Political theorists have long debated the question of open borders. Do states have a right to exclude migrants from their territory? Is there a human right to immigrate? The focus has been on the external borders of states. Yet, in the forthcoming book Immigration and Freedom, Professor Chandran Kukathas, Chair in Political Theory and Head of the Department of Government at the London School of Economics, argues that political theorists must also consider internal border controls, such as restrictions on employers, landlords and universities. According to Kukathas, these internal controls do not just restrict the freedom of migrants, but of current citizens and residents too.
Kukathas has also written about border controls and freedom here. He has also written extensively on immigration, multiculturalism and freedom, for example in his book The Liberal Archipelago.
Italy is one of the key destinations for migrants coming to Europe, with many coming by boat from Libya. Now Italy is threatening to close its ports to stem the inflow of migrants and refugees. Italy wants more support from the rest of the EU and EU ministers met earlier this month to discuss. But what would it actually mean for Italy to close its ports? Are these threats a result of a country becoming overwhelmed, or is it mainly a change of politics? And what is the role of NGOs operating search and rescue to save people’s lives at sea?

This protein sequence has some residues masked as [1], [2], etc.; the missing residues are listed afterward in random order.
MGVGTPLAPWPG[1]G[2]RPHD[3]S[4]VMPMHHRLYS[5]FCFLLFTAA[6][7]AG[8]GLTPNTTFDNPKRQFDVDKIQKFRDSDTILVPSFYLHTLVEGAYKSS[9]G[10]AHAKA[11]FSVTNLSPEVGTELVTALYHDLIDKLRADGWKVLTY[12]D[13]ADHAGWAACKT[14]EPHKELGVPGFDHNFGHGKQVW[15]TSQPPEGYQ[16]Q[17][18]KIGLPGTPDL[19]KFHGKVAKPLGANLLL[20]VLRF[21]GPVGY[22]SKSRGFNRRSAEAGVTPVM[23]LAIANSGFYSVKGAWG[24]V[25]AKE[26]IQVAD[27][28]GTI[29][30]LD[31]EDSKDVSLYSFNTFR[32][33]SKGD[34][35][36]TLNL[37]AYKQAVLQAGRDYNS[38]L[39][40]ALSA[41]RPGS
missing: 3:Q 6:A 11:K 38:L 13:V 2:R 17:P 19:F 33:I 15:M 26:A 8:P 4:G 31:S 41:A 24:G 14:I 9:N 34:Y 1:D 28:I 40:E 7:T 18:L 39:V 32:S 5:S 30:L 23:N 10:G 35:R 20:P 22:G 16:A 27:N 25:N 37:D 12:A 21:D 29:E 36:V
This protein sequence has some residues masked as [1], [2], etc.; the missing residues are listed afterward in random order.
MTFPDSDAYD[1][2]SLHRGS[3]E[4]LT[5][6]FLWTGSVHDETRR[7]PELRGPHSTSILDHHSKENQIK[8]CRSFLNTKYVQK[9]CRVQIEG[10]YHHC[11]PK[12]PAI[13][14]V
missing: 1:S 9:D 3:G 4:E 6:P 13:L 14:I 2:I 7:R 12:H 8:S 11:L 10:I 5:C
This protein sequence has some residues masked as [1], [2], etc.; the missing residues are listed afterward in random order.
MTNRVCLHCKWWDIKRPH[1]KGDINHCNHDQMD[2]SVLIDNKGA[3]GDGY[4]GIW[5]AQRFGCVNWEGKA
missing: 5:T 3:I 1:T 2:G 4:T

We’re joined in this episode by Dr Simon McMahon, who is a Research Fellow at the Centre for Trust, Peace and Social Relations at Coventry University, and who has been part of a large project research migration to Europe over the Mediterranean, MEDMIG. Two previous episodes discuss the findings of that project: episodes 6 and 2. Simon McMahon’s research has looked at the situation in Italy and he has written a blog on ‘Italy’s bluff to close its ports‘. You can read more about his research here.